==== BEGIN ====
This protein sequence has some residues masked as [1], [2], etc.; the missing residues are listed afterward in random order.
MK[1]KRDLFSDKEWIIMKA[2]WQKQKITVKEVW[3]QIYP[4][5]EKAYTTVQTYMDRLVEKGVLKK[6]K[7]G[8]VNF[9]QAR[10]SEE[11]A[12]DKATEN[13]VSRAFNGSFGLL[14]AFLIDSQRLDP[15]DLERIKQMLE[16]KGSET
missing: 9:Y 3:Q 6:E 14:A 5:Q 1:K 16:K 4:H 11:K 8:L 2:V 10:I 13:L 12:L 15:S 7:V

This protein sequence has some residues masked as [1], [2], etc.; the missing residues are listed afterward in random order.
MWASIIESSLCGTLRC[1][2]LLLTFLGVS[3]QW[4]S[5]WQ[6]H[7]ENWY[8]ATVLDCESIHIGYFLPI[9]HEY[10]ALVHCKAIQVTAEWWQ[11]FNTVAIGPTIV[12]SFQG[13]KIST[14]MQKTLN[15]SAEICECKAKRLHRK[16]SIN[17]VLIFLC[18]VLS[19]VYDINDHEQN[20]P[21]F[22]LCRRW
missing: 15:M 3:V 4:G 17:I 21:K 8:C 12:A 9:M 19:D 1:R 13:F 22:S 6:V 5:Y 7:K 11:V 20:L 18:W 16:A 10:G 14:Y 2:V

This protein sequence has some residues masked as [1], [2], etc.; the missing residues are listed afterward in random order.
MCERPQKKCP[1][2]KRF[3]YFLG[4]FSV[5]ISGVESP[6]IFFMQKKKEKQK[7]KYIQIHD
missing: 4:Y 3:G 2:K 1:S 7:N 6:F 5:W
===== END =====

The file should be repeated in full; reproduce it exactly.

This protein sequence has some residues masked as [1], [2], etc.; the missing residues are listed afterward in random order.
MK[1]KRDLFSDKEWIIMKA[2]WQKQKITVKEVW[3]QIYP[4][5]EKAYTTVQTYMDRLVEKGVLKK[6]K[7]G[8]VNF[9]QAR[10]SEE[11]A[12]DKATEN[13]VSRAFNGSFGLL[14]AFLIDSQRLDP[15]DLERIKQMLE[16]KGSET
missing: 9:Y 3:Q 6:E 14:A 5:Q 1:K 16:K 4:H 11:K 8:L 2:V 10:I 13:L 12:L 15:S 7:V

This protein sequence has some residues masked as [1], [2], etc.; the missing residues are listed afterward in random order.
MWASIIESSLCGTLRC[1][2]LLLTFLGVS[3]QW[4]S[5]WQ[6]H[7]ENWY[8]ATVLDCESIHIGYFLPI[9]HEY[10]ALVHCKAIQVTAEWWQ[11]FNTVAIGPTIV[12]SFQG[13]KIST[14]MQKTLN[15]SAEICECKAKRLHRK[16]SIN[17]VLIFLC[18]VLS[19]VYDINDHEQN[20]P[21]F[22]LCRRW
missing: 15:M 3:V 4:G 17:I 21:K 8:C 12:A 9:M 19:D 1:R 13:F 22:S 6:V 5:Y 7:K 11:V 20:L 18:W 16:A 10:G 14:Y 2:V

This protein sequence has some residues masked as [1], [2], etc.; the missing residues are listed afterward in random order.
MCERPQKKCP[1][2]KRF[3]YFLG[4]FSV[5]ISGVESP[6]IFFMQKKKEKQK[7]KYIQIHD
missing: 4:Y 3:G 2:K 1:S 7:N 6:F 5:W